Off-White Hollywood: American Culture and Ethnic Stardom (review)
- Film & History: An Interdisciplinary Journal of Film and Television Studies
- Center for the Study of Film and History
- Volume 33, Number 1, 2003
- p. 86
- View Citation
- Additional Information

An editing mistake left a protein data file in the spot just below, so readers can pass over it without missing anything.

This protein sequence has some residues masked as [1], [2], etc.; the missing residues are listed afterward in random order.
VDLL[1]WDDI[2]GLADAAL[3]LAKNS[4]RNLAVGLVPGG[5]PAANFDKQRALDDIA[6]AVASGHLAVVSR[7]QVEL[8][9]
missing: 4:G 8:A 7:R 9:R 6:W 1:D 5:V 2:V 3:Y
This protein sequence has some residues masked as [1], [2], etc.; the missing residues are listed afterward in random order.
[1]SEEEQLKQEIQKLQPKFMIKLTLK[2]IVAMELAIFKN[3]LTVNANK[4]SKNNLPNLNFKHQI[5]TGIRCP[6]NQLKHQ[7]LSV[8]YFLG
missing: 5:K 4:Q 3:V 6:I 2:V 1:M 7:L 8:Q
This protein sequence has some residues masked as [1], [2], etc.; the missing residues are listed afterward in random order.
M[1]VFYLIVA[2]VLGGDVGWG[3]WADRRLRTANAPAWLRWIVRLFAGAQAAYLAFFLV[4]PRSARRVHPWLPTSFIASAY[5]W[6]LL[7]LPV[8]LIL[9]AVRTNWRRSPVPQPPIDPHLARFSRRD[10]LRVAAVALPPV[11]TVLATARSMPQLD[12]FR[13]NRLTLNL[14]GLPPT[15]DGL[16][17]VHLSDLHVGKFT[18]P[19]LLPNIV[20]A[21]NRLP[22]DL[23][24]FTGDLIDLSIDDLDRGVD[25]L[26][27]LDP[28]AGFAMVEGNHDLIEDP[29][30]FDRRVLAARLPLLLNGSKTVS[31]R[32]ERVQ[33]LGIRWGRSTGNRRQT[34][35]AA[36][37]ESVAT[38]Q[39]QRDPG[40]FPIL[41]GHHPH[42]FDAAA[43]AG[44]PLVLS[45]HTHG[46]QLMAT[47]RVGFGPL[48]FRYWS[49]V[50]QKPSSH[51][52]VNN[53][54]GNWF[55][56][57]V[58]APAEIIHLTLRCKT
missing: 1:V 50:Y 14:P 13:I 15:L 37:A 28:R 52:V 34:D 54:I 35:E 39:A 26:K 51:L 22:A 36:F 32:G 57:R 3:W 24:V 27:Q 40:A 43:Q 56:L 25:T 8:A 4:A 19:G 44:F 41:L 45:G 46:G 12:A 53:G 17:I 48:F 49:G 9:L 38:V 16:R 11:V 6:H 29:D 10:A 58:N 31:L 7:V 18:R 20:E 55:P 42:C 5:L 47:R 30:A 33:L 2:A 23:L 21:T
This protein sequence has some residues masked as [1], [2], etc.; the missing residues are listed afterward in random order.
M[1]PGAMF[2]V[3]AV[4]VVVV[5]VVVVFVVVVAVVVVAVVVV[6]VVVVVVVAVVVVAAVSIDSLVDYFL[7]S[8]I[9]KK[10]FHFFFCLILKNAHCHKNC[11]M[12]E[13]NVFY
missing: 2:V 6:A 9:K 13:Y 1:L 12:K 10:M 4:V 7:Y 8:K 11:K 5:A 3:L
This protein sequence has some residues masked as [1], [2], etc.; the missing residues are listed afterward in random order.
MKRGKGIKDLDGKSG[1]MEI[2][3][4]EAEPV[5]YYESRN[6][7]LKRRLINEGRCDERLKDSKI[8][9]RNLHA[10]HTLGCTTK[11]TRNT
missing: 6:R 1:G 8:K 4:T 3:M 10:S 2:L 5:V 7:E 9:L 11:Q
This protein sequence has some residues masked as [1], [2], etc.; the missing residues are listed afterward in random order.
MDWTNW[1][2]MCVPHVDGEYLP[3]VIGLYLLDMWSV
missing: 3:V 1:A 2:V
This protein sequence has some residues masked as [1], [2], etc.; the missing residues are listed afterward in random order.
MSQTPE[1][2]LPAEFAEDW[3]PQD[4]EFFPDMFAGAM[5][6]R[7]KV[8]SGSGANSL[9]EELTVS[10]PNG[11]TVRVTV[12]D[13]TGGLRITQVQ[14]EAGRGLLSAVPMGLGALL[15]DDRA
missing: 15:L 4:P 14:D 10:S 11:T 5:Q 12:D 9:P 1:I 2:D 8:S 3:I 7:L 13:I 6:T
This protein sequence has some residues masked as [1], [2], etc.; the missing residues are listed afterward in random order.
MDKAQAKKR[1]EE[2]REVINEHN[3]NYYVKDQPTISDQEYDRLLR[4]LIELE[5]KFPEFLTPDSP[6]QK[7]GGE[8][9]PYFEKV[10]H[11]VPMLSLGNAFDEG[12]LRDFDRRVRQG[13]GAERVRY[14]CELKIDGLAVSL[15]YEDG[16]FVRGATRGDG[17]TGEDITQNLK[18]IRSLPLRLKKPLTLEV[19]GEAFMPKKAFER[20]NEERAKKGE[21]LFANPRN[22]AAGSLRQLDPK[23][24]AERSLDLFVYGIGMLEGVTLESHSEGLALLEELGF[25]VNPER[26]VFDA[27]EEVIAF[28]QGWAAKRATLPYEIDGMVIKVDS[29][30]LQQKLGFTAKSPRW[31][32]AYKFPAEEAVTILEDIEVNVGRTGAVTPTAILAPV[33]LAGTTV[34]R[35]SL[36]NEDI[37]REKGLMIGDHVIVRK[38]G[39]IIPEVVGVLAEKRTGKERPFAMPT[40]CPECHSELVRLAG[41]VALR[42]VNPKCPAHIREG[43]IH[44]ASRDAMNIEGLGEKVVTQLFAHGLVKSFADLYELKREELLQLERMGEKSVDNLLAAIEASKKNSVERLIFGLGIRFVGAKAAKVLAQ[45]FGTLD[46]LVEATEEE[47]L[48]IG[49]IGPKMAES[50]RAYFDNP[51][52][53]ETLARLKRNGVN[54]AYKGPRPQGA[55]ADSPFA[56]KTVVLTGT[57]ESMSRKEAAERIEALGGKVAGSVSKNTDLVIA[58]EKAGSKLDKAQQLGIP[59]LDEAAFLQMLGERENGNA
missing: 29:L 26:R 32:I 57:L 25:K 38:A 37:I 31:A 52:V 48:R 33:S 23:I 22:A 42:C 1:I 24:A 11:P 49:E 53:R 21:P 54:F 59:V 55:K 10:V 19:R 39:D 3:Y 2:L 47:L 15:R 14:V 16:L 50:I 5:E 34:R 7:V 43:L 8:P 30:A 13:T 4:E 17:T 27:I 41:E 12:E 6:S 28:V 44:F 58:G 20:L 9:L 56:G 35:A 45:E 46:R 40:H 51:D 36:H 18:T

Book Reviews | Regular Feature In an interesting fashion, Munby traces the gangster films of this era and their relationship to first the advent of the Production code in the 1930s and then to the House Committee on UnAmerican Activities inquisitions from 1947 to 1953. Whereas theorists typically look to discover common thematic and visual elements to define the unifying parameters ofa given genre, Munby instead concentrates on, what he argues, are the dramatic ways gangster films changed from their early talkie versions to their later cold war incarnations. The first half of Public Enemies, Public Heroes focuses on the ways early talking gangster photodramas were a kind offilmic response to post-Wall Street CrashAmerica from the vantage point of the ethnic urban working class. In these chapters, Munby effectively explores how the early gangster screenplays, in alarmingAmerica 's moral watchdogs, played a large role in the forming of the Motion Picture Association ofAmerica's Production Code Administration (MPAA/PCA) and its subsequent efforts to police the content of gangster films. In the book's second half, Munby artfully explores the mutations in gangster films in relation to the cultural changes brought on by World War Two, convincingly concluding that the "1940s crime film cycle represents not so much disengagement from the system" as what he calls, "the continuity of discontinuity—the endurance of a dissenting tradition" (223). Lastly, the book's lone appendix is fantastic for those with an interest in the inner workings ofthe MPAA/PCA. Munby includes copies ofthe various "film analysis forms" used by the PCA from 1934 to 1957 in its final prescreening sessions before giving a film the Code Seal of Approval . It's fascinating to see what the PCA looked for then and to imagine what they might have said about the films of today. Overall, the book is best suited for those with preexisting expertise in film studies; Munby's text has its roots in his dissertation , and at times it reads like it. I used it as a text in a recent introductory undergraduate course on the history ofgangster films and it was a tough sell. Conversely, for upper level and graduate courses Munby's book would be an indispensable text. Also, I am left wondering about gangster films' appeal in American culture; Munby does a great job in telling an engaging version of their history, but he doesn't go into nearly as much detail about the reasons for their popularity. Why have Americans always loved these films? What is it about them that generates such appeal for so many people? Despite these minor shortcomings, Public Enemies, Public Heroes is an essential book for folks with an interest in early gangster films. Robert Sickels Whitman College sickelrc @ whitman.edu Diane Negra. Off-White Hollywood: American Culture and Ethnic Stardom. Routledge, 2001. 221 pages; $22.95. Six Actresses In Off-White Hollywood, Diane Negra discusses "the ethnicity of the Euro-American" and its ability to comment on America's cultural acceptance of women in roles that do not fit into society's conventions. Limiting her scope to six actresses, Negra attempts to isolate how the film industry has been fascinated , but ultimately puzzled by, women who "disturb the conventions of Hollywood representation." Each chapter details the career ofan actress who represents aEuro-American ethnic group, from Collen Moore's "Irishness" to Cher's confused public persona . Beginning with the silent era and continuing to current films, Negra breaks down the cultural and economic condition of America during those periods and how they influence and are influenced by Hollywood's perceptions. The difficulty with this book is that an intriguing idea is buried under a style reminiscent of a doctoral thesis. Comments like "I have sought to prove," and "I will discuss in detail," are unnecessary and interrupt the flow of information. Many cogent and thought provoking ideas are placed in the midst of less than exciting prose. Excellent commentary on the appeal of Hedy LaMarr, and Hollywood's confusion over the exotic appeal of silent film actress Pola Negri is countered by the odd choice of Marisa Tornei, an actress with a relatively brief career, to represent one of Negra's main...